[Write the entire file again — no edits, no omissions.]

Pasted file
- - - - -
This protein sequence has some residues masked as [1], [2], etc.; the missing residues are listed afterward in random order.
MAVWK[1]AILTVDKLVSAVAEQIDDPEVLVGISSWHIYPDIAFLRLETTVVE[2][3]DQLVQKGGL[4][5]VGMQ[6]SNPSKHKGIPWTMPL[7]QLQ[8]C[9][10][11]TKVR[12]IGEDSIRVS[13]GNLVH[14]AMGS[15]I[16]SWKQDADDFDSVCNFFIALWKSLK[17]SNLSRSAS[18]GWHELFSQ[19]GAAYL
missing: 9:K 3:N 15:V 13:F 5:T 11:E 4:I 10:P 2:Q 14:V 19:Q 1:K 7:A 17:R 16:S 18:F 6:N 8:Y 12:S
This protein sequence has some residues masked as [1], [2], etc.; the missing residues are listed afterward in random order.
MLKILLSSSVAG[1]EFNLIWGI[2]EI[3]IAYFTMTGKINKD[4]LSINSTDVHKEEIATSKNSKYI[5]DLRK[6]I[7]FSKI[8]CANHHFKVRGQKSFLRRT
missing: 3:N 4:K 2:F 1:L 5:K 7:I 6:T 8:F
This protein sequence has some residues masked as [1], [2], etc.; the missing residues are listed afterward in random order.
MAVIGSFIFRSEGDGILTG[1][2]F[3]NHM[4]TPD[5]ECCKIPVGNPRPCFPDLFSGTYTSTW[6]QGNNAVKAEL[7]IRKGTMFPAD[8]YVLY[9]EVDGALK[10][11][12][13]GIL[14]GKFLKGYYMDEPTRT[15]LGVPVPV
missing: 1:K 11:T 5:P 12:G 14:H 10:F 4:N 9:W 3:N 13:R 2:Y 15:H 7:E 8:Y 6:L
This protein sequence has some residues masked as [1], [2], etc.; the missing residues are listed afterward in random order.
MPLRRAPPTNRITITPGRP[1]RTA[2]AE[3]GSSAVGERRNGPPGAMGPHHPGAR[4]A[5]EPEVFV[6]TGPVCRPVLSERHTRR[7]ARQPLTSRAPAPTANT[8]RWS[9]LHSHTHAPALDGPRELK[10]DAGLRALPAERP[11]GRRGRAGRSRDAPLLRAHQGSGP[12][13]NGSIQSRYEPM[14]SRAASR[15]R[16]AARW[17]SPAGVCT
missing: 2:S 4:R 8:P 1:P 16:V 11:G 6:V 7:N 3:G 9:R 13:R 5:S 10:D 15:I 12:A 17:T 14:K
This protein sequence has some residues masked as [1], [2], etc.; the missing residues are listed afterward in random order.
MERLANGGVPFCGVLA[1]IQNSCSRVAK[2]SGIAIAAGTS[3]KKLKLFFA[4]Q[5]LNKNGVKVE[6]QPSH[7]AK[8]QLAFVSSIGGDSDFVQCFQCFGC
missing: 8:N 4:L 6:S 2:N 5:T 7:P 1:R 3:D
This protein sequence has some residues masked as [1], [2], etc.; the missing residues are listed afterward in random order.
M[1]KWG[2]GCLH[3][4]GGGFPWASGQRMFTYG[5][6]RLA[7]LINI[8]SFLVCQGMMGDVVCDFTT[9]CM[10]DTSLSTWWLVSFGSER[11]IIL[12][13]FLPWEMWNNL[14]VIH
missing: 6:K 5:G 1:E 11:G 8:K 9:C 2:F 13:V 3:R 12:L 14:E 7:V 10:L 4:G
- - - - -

This protein sequence has some residues masked as [1], [2], etc.; the missing residues are listed afterward in random order.
MAVWK[1]AILTVDKLVSAVAEQIDDPEVLVGISSWHIYPDIAFLRLETTVVE[2][3]DQLVQKGGL[4][5]VGMQ[6]SNPSKHKGIPWTMPL[7]QLQ[8]C[9][10][11]TKVR[12]IGEDSIRVS[13]GNLVH[14]AMGS[15]I[16]SWKQDADDFDSVCNFFIALWKSLK[17]SNLSRSAS[18]GWHELFSQ[19]GAAYL
missing: 9:K 3:N 15:V 13:F 5:T 11:E 4:I 10:P 2:Q 14:V 19:Q 1:K 7:A 17:R 16:S 18:F 6:N 8:Y 12:S
This protein sequence has some residues masked as [1], [2], etc.; the missing residues are listed afterward in random order.
MLKILLSSSVAG[1]EFNLIWGI[2]EI[3]IAYFTMTGKINKD[4]LSINSTDVHKEEIATSKNSKYI[5]DLRK[6]I[7]FSKI[8]CANHHFKVRGQKSFLRRT
missing: 3:N 4:K 2:F 1:L 5:K 7:I 6:T 8:F
This protein sequence has some residues masked as [1], [2], etc.; the missing residues are listed afterward in random order.
MAVIGSFIFRSEGDGILTG[1][2]F[3]NHM[4]TPD[5]ECCKIPVGNPRPCFPDLFSGTYTSTW[6]QGNNAVKAEL[7]IRKGTMFPAD[8]YVLY[9]EVDGALK[10][11][12][13]GIL[14]GKFLKGYYMDEPTRT[15]LGVPVPV
missing: 1:K 11:T 5:P 12:G 14:H 10:F 4:N 9:W 3:N 13:R 2:Y 15:H 7:E 8:Y 6:L
This protein sequence has some residues masked as [1], [2], etc.; the missing residues are listed afterward in random order.
MPLRRAPPTNRITITPGRP[1]RTA[2]AE[3]GSSAVGERRNGPPGAMGPHHPGAR[4]A[5]EPEVFV[6]TGPVCRPVLSERHTRR[7]ARQPLTSRAPAPTANT[8]RWS[9]LHSHTHAPALDGPRELK[10]DAGLRALPAERP[11]GRRGRAGRSRDAPLLRAHQGSGP[12][13]NGSIQSRYEPM[14]SRAASR[15]R[16]AARW[17]SPAGVCT
missing: 2:S 4:R 8:P 1:P 16:V 11:G 6:V 7:N 3:G 9:R 13:R 5:S 10:D 15:I 12:A 17:T 14:K
This protein sequence has some residues masked as [1], [2], etc.; the missing residues are listed afterward in random order.
MERLANGGVPFCGVLA[1]IQNSCSRVAK[2]SGIAIAAGTS[3]KKLKLFFA[4]Q[5]LNKNGVKVE[6]QPSH[7]AK[8]QLAFVSSIGGDSDFVQCFQCFGC
missing: 8:N 4:L 6:S 2:N 5:T 7:P 1:R 3:D
This protein sequence has some residues masked as [1], [2], etc.; the missing residues are listed afterward in random order.
M[1]KWG[2]GCLH[3][4]GGGFPWASGQRMFTYG[5][6]RLA[7]LINI[8]SFLVCQGMMGDVVCDFTT[9]CM[10]DTSLSTWWLVSFGSER[11]IIL[12][13]FLPWEMWNNL[14]VIH
missing: 6:K 5:G 1:E 11:G 8:K 9:C 2:F 13:V 3:R 12:L 14:E 7:V 10:L 4:G